• Use static and unique HTML IDs to identify sensitive input fields and specify these in the privacy configuration for maximum performance.
  • Validate that CSS selectors and regular expressions are evaluating as expected and not causing any performance issues.
  • Do not rely on xpath IDs for privacy. If xpath IDs are unavoidable, ensure adequate testing is performed so that site content changes do not invalidate the privacy rule. Try to minimize the xpath length by adding a static and unique HTML ID to the nearest container element.

Troubleshooting

  • When using id and idType to identify elements, ensure they match the values reported in the raw JSON.
  • Validate the syntax. Often a missing comma or a typo in the property name or value (e.g. specifying idtype instead of idType) will cause a failure.
  • When using multiple privacy rules, selectively remove individual rules to help isolate the problem.

DOM Privacy - Privacy masking of sensitive information contained or displayed by the application itself

Note: DOM Privacy masking is for release 5.4 and up

This type of privacy masking applies to HTML content where the application displays sensitive information.

The privacy rules can be configured as a regular expression pattern that matches portions of the HTML content. A replacement string can be specified that will be used to replace all matches within the HTML.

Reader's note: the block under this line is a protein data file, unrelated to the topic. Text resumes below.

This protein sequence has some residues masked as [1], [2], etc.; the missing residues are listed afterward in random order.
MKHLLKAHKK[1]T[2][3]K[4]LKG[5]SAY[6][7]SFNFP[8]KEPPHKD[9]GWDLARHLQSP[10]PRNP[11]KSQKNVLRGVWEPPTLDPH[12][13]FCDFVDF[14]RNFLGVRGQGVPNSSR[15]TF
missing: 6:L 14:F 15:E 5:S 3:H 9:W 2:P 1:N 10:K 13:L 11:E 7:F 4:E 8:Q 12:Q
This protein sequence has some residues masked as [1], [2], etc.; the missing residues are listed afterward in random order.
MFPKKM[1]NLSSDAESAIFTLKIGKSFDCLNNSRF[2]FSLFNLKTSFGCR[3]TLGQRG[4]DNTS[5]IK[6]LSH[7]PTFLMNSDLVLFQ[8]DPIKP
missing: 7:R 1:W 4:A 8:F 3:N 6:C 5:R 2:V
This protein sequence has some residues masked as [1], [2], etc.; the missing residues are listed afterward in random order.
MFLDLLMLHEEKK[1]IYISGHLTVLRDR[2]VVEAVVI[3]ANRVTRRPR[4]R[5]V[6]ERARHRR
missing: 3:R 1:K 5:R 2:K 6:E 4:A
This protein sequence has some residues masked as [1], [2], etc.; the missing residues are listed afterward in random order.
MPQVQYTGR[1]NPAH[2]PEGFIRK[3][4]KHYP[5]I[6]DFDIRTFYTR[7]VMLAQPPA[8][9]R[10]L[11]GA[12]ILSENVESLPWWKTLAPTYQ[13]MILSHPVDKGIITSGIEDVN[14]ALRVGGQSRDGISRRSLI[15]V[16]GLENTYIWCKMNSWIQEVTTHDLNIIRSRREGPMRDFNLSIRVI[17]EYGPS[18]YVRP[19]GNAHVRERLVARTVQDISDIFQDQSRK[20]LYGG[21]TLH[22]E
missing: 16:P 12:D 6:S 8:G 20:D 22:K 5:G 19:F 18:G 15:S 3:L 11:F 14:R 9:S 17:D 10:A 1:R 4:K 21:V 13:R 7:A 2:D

To create a rule, the following information is needed:

  • Match pattern
    The pattern to be matched within the HTML content is specified as a regular expression.

  • Replacement string

Configuration examples

The DOM privacy configuration is specified in the services.message.privacyPatterns object.

message: {
    privacyPatterns: [
        {
            pattern: {
                regex: "\\d{3}-\\d{2}-\\d{4}",
                flags: "g"
            },
            replacement: "XXX-XX-XXXX"
        }
    ],
    ...
}

For each unique pattern to be matched and replaced, there needs to be a separate entry in the list as follows:

privacyPatterns: [
    {
        // Match Social Security numbers
        pattern: {
            regex: "\\d{3}-\\d{2}-\\d{4}",
            flags: "g"
        },
        replacement: "XXX-XX-XXXX"
    },
    {
        // Match phone numbers
        pattern: {
            regex: "\\d{3}-\\d{3}-\\d{4}",
            flags: "g"
        },
        replacement: "XXX-XXX-XXXX"
    },
    {
        // Match US zipcode
        pattern: {
            regex: "\\d{5}-\\d{4}",
            flags: "g"
        },
        replacement: "XXXXX-XXXX"
    }
]